Crossing the Rubicon

In January of 49 BC, Julius Caesar crossed the Rubicon and attacked Rome, giving the world, one of the most recognizable dictators that history shall always remember, as well as this idiom “crossing the Rubicon”. This basically means a point of no return.

In our professional life, especially as leaders, we frequently come across such situations where we have to take a firm stand; a tough decision, either by choice or by compulsion. The leader’s approach in these situations truly defines his / her leadership.

In this article, I would try to interest you, with some approaches I would recommend in these scenarios.

To Step out or not

  • As a Cricket-loving nation, we know that in Cricket, one of the key decisions a batsman has to make is the right time step out of the crease and hit. If its too early, he might lose his wicket, and if too late, then that may lead to the loss of an advantage.
  • In professional life, this happens when we reach the metaphorical “Rubicon”, the defining moment. 
  • A leader, in this case, needs to have a 360-degree view of the outcomes of his decision, be it affirmative or negative.
  • If the decision is to take the firm stand, then the leader needs to make sure all preparations are done accordingly. In such decisions, ensuring buy-in from all relevant stakeholders (management, team members, direct reports), etc. is very important.
  • All members who have considerable influence to support your decision need to be kept abreast of the developments and confirm their support before moving ahead with the action. 
  • Also, a key task is to identify the trouble areas and troublemakers who may create a negative impact, post the action. A well thought out strategy needs to be in place, which will address this concern, if required.
  • And as always, be prepared for the unknown – that is a reality of life we all live with.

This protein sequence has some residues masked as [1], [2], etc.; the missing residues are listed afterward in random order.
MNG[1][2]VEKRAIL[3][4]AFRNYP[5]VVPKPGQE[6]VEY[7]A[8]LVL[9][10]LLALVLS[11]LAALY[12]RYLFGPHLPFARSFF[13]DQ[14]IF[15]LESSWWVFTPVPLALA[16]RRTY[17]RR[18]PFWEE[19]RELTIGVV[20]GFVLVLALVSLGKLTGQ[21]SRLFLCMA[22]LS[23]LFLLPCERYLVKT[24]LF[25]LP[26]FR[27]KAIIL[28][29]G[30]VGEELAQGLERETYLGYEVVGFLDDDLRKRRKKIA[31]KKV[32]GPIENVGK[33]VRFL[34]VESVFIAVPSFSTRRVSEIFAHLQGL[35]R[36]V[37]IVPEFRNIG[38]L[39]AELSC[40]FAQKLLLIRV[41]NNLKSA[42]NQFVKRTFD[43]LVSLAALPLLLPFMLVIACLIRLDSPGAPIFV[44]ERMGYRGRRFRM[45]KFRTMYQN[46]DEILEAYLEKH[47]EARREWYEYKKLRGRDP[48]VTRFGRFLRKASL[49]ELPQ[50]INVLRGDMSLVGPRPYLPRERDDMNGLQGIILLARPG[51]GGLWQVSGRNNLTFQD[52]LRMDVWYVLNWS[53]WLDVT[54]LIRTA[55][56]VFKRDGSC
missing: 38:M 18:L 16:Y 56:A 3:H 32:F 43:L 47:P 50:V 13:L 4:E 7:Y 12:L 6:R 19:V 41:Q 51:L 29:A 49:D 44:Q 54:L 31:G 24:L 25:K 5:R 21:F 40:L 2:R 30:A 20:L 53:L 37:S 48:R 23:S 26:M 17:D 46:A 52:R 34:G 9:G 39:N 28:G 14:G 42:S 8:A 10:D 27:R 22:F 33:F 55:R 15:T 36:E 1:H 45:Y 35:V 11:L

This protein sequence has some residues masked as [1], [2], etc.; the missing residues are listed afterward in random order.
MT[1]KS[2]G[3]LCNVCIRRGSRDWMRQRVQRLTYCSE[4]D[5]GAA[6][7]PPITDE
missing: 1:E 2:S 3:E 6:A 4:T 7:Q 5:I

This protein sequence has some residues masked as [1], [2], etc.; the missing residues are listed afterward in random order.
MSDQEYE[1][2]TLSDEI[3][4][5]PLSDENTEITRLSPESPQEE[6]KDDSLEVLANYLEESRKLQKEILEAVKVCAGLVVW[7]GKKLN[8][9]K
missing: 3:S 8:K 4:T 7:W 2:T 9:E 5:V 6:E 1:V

No Doubts / No jubilations

  • No doubts! Once the action is taken, there is no turning back, so don’t waste time fretting on or doubting your decision. 
  • Good or Bad, Victory or Loss, the leader must accept the outcome and act accordingly.
  • If successful; the leader, though congratulating the members who supported the action, should refrain from publicized jubilations, as in many cases, they may turn counter-productive and probably lead to some dissent in the ranks.
  • A proper approach would be to accept the victory, be generous to the loser, if there is any, and move on as any other day in the office.

What if you lose? 

  • Pray for the best and prepare for the worst – an old and relevant saying.
  • Winning and losing is a part of the game: you win some, you lose some.
  • A point of no return means no roll-back possible, there is no possibility of reverting to the original status quo. The 360-degree strategy should involve a fallback in case of a failure; a way for a dignified exit from the situation.
  • In this situation, it is up to the leader to ensure that the morale of others involved is not undermined.
  • The leader needs to take stock of the situation, regroup and work out solutions. In combat terms, the leader should sound the retreat if necessary. It’s always wiser to live and fight another day.
  • As they say, it’s not always about winning or losing; it how you fought that defines your character.

In such situations, I always remind myself of a quote, a young Indian Army Officer had written in his diary

“Some goals are so worthy, it is glorious even to fail.”

– Capt. Manoj Pandey, PVC